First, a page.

A McLeod hoe—a firefighting tool often called a hazel hoe—has a wide flat edge on one side, and long spiky tines on the other. If a hapless pedestrian inadvertently steps on either side, the handle will jump up and smack that pedestrian in the face. It used to be a right-of-passage, to engineer a new and creative way to get a green firefighter to step on a hazel hoe. But that was back when raucous, foul-mouthed tobacco spitting loggers did it for fun—often with side bets on the outcome.

This was a game that Finlay was inherently onto—and he knew by the looks on the faces of the onlookers that he’d been selected as the fall-guy. Aside from knowing the game, another advantage he had was his second wife—a woman who’d gone through a square dancing craze at a time when Finlay was still madly in love with her. And though he really liked the fiddle music, he’d hated the dancing. At the time, though, he did it to please the misses.

So when he got up to the trap that had been laid for him, he simply sidestepped the larger man, Ruben. Then Finlay grabbed Ortiz by the shoulder with his left hand and put his arm around the smaller man’s waist. At that point, he swung the shorter guy around in a little do-si-do—and, at just the right instant he nudged Ortiz back with his left elbow.

The surprised little firefighter put his left foot back to maintain his balance, and, in so doing, he stepped on the tines of the hazel hoe with his heel. True to form, the hoe handle popped up and whacked the little fellow in the back of the head.

All in the same motion, Finlay simply completed his do-si-do, emerged on the far side of the group, and went happily on his way. But he could hear the howls of laughter coming from the crew as he picked his way through the underbrush to find a secluded spot.

Having gotten the best of Ruben and Ortiz, and knowing they’d be looking to get even, Finlay checked through his bedroll a second time when he returned—searching for both ants and things more sinister that might have been placed there. Not finding anything, he stretched out on top of the nylon cover to take a short nap.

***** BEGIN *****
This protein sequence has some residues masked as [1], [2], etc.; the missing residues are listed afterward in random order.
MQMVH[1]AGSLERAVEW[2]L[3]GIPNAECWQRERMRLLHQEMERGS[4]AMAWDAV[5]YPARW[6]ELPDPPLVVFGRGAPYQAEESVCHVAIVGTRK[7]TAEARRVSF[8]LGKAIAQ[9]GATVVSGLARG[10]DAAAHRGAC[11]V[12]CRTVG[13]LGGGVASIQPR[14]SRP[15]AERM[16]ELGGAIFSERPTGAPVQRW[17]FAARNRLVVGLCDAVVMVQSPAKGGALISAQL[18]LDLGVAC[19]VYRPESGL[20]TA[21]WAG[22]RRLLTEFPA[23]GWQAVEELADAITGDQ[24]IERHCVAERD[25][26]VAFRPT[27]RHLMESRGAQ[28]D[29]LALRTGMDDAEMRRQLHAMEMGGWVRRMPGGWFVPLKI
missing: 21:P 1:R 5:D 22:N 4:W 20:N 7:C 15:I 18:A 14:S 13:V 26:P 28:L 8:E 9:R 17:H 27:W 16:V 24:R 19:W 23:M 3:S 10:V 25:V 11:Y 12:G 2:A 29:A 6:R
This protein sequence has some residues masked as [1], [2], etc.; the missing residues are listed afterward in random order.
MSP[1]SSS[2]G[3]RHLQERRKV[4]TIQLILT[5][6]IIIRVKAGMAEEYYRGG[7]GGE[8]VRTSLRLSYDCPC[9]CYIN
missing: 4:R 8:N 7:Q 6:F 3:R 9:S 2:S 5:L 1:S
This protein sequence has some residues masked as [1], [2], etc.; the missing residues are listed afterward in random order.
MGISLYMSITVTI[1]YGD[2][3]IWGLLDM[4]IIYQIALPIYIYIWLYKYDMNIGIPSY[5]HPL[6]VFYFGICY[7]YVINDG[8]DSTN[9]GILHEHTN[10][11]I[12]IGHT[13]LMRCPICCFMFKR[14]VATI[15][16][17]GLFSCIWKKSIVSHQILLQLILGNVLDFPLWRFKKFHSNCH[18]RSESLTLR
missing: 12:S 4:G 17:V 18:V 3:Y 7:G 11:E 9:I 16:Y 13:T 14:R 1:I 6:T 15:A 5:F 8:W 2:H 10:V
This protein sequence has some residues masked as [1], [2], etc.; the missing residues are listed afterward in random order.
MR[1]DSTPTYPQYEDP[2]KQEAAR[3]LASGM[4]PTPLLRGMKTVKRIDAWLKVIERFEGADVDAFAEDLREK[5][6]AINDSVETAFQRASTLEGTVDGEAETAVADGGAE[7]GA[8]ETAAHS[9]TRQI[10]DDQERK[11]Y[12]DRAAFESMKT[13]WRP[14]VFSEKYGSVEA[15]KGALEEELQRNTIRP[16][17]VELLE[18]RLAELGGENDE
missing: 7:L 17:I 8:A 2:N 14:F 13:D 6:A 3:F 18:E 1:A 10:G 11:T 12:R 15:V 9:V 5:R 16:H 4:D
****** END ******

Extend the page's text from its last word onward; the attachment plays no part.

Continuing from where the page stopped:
When the last of the sunlight began to dim, Finlay partook of an MRE. Then he slipped into his sleeping bag for the night. But sleep didn’t come. His thoughts went back to the year after he’d gotten out of high school. He was living in a logging camp high up in the Cascades. There was an old WWII veteran on the crew there who often told of his wartime experiences in Burma. His name was Oscar.

Oscar had been stationed in Burma, and his job was to transport munitions and materiel from the coast to inland British forces who had engaged the Japanese invaders. There were no roads, rails or bridges, so Oscar and his fellow soldiers had to transport their cargo on the backs of mules.

As British demands for supplies continued to rise, the US Army began to replace regular American GIs with Burmese volunteers who were theoretically loyal to the Crown—though one element of the Japanese strategy was to recruit and incite bands of Burmese natives to revolt against their colonial overlords. There was no way, however, for the Americans to distinguish the loyalists from the rebels. So Oscar found himself surrounded by folks who not only didn’t speak English, but who very well might not want to see the supplies reach their desired destination.

Feeling they couldn’t trust their allies, Oscar and his fellow Americans would band together at night, and they made sure that somebody was standing guard while the others slept. But as the needs along the front lines climbed, things got to a point where the mule caravans had to be comprised completely of Burmese natives, with only one American supervisor in charge of each company.

As he told his story, Oscar used to laugh and say, “They made us all sergeants,” but the way he said it made it pretty clear that it had been a promotion he would happily have done without. Anyway, once he found himself to be the only American in the group, Oscar was afraid to go to sleep at night. He said he kept his sleeping bag close to the mules, hoping the animals would stir if someone came around.

The caravans took three days to get where they were going and two days to get back, with a one day layover on the British end. When he was in the company of the Brits, Oscar informed us, “That was the only night I could get any sleep.”

“The Brits used to tease us,” he’d chuckle. “They’d say, ‘These yanks, they seem to sleep like the dead.’ But me and my friends, we figured it was the only reason we weren’t dead.”

On his first trip out with an all native caravan, Oscar laid awake all night with his rifle close by and his trench knife unsheathed and in his right hand. After that first solo experience, he asked his commanding officer for a 45 caliber pistol, and his wish was granted. The American officers seemed to understand what the crew chiefs were going through. Most of them could be seen walking around the base with their service pistols conspicuously missing from their persons.